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Egypt is ready to be an energy hub for Europe, investment chief says


With gas production in full swing across a number of sites in Egypt, the country is ready to become a key exporter of energy in the region and beyond, the chairman and founder of investment firm Qalaa Holdings told CNBC.

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“In the oil and gas sectors Egypt remains a very important player,” Ahmed Heikal, told CNBC’s “Capital Connection” on Monday.

Heikal said there was impetus for Egyptian gas to flow to European markets via terminals in Idku and Damietta.

“Gas discoveries and infrastructure, as far as the LNG (liquefied natural gas) terminals in Idku and Damietta, those two have meant that Egypt is ready to perform a very important role as a hub for energy, especially gas exports,” he said.

Egypt is looking to raise $10 billion in foreign investments for the oil and gas sector for 2018-2019, according to Reuters, a 25 percent increase on the year before. It also wants to raise its gas production from new fields, including the giant Zohr gas field that was discovered in 2015 by Italian energy group Eni.

The discovery has been a boon to the Egyptian economy as it means the country will be able to meet domestic demand and shouldn’t have to buy in foreign supplies. In fact, Egypt hopes to stop importing foreign oil and gas entirely by 2019, according to Reuters.

Qalaa Holdings, a Middle Eastern investment firm, is involved in the domestic energy industry with its subsidiary, the Egyptian Refining Company (ERC), having developed a $4.2 billion greenfield refinery in greater Cairo.

The refinery will have a “4.2 million tons capacity that will produce up to 3 million tons of Euro V diesel and jet fuel, enabling Egypt to reduce its current level of diesel imports by 50 percent,” Qalaa notes on its website. It also has a subsidiary, TAQA Arabia, related to private sector energy distribution.

Giving an update on the project to CNBC, Heikal said it would be operating in the fall.

“The ERC project is proceeding at a very fast pace, we’ve started testing the motors, the insulation and painting and I think by August we will have finished totally with construction. And we will introduce hydrocarbon into the refinery by early November,” he said, adding that the project was ” a very big endeavor for a private sector company to undertake.”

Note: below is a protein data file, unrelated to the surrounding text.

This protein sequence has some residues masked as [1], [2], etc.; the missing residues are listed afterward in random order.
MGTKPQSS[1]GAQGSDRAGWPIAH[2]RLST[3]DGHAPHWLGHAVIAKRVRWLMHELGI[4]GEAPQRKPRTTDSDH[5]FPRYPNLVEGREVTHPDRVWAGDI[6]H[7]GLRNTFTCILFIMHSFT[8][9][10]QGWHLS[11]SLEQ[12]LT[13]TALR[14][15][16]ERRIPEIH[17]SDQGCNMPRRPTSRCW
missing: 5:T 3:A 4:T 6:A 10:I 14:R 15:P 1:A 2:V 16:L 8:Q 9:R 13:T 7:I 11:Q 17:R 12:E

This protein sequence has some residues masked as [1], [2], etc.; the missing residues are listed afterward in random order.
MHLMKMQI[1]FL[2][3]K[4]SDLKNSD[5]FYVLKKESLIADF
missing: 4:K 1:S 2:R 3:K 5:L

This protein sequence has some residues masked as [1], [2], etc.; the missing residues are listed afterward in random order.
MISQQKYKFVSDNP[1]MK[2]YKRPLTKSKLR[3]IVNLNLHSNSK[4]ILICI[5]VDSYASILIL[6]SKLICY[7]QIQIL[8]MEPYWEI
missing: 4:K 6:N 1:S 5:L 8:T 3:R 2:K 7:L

The refinery’s operation will come at a time of rising oil prices as Russia and OPEC withhold supply in order to boost prices. Heikal said that oil price volatility was damaging to the Egyptian economy; Egypt is one of the few oil-producing countries in the Middle East that is not a member of OPEC because, as yet, it is still a net importer of oil. Its oil minister has not ruled out joining the oil producing group in the future, however.

“Higher oil and gas prices are not good for the Egyptian economy. Egypt is still short oil and gas because even after Zohr we will have to buy our gas from the foreign partner Eni, in this case, and BP, so that will again mean that Egypt is short oil and gas and this puts pressure on both the trade and budget deficit,” he said.

Heikal praised reforms led by Egyptian President Fattah al-Sisi that have seen fuel subsidies partially scrapped, as well as other austerity measures, in order to rebuild the economy.

“The government has been extremely diligent with following through on those reform programs and something to be commended. This is not a very popular move but it’s a very important move and the government should be commended for following it through despite its unpopularity,” he said.

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